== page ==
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Tuesday, February 8, 2011


Here are some notes from watching the Super Bowl and noticing what the liturgically-trained theater-person could not help but notice.

There was another national anthem disaster. This has happened many times before, yet some people still get upset. Consider that this might be because a ritual moment was turned into a personal expression by an entertainer.

Instead of delivering the song of praise for this moment of civil religion, Christina Aguilera attempted to demonstrate personal style and artistic creativity, to draw attention to herself. One can do that in a ritual moment only if one is simultaneously delivering the expected words. For a national anthem, the melody must be recognizable also.

For the half-time show, the person who had the biggest job was the director. Can you imagine how many hours of rehearsal time were involved in putting all the pieces together? How far in advance did the director have to inform the producer and technical staff what equipment was needed? How much effort, before rehearsal, went into making sure all the physical pieces went together? How much planning went into moving people and things so that everybody got where they needed to be exactly when they needed to be there? How far in advance did parts of the stage have to begin moving in order to deliver the next performer exactly on cue? Did you notice that the audience never had to wait for someone to get in place? That there were no pauses or hesitations?

Whether one liked the entertainment content or not, the presentation had one continuous flow overall and from one element to another. Does anyone at your parish work on maintaining such a smooth flow for your services? Do all know their cues and begin as soon as they should without adding or omitting anything? Does everybody come to rehearsal and follow the script as adapted for your worship space and congregation's needs?

Unfortunately, the presentation of the Lombardi Trophy was a great contrast to the half-time show.

Roger Staubach is a man worthy of admiration, but he was not well treated by the planners or by those around him.  He was standing in the midst of the crowd, looking as if he did not know what to do. He was announced, but he still waited to get encouragement to do what he was supposed to do. His route was repeatedly impeded and interrupted. He arrived on the platform after being out of sight for a while, but nobody was prepared to receive the trophy from him, and the whole world saw the awkwardness of Terry Bradshaw guiding Staubach as if “audibilizing” and redirecting some lesser player.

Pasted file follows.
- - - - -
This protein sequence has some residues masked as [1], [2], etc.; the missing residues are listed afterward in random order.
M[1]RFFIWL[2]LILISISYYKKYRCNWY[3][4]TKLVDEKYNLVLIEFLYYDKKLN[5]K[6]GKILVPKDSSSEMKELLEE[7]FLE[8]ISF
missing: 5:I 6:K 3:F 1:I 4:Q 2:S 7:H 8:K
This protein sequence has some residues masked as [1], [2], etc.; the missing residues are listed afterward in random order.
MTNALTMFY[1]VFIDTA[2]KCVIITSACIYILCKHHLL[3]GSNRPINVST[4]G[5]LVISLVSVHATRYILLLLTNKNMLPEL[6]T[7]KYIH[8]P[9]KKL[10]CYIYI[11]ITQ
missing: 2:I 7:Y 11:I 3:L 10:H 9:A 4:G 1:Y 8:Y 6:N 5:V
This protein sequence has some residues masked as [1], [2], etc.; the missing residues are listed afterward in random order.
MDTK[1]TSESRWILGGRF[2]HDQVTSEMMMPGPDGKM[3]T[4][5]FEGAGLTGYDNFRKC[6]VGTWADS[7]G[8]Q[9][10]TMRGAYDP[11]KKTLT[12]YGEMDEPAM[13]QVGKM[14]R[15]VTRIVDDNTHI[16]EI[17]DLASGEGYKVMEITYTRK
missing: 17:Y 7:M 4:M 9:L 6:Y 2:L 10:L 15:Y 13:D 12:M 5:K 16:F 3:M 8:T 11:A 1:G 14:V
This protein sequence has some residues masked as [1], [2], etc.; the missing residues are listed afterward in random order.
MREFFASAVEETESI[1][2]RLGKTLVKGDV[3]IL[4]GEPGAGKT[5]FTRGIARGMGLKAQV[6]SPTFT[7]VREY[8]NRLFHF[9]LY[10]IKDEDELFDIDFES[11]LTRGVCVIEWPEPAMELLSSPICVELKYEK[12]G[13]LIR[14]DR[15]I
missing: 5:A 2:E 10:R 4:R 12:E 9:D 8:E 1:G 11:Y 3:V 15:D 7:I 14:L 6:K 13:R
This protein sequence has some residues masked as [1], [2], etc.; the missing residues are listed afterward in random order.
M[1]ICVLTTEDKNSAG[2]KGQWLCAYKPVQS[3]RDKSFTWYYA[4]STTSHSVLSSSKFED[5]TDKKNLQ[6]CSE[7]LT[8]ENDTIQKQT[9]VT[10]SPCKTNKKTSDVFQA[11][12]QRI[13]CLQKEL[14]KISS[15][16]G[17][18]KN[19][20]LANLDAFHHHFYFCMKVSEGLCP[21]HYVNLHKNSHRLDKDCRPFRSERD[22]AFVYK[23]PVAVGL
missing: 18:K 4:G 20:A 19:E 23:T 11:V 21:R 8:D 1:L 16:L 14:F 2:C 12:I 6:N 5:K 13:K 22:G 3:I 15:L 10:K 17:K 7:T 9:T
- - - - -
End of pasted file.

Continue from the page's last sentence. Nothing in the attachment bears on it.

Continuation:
Bradshaw was a great quarterback and is now an admired entertainer, but he has no idea how to conduct a ritual. There were no ceremonial words from him or Roger Goodell.   First Bradshaw handed over the trophy, then he put a microphone in the commissioner's other hand.  The person Goodell addressed was not the person who was given the trophy. The ceremony was over without having an ending, because Bradshaw was now asking one of those obvious and pointless TV reporter questions.

Yet, the ceremony was not over, there was the announcement of a physically non-existent award for the Most Valuable Player. This involved no trophy or plaque, but Bradshaw delivered his most formal words of the ceremony, the carefully rehearsed advertising copy for the automobile which was more visible on the field than the MVP was on the overcrowded stage.

Compare this lack of clear flow to that of the half-time show. Compare this lack of ceremony with how neatly and ceremonially each individual Olympic medal is presented or soccer's World Cup. Compare these events to the coming Oscar ceremonies.

When you find some event to be annoying or distracting, ask yourself why. Was it something that was done or not done? Was it awkward because it was over-prepared and mechanical or because it was under-prepared and rough-edged? If it was too long, what could have been omitted? If it seemed rushed, was it because of the speakers or the overall pacing? Was the event respectful of all the participants or were some more focused on their own parts rather than caring about the others involved?

How can an event possibly be done well if all are not clearly agreed on what are the purposes and priorities of the event?

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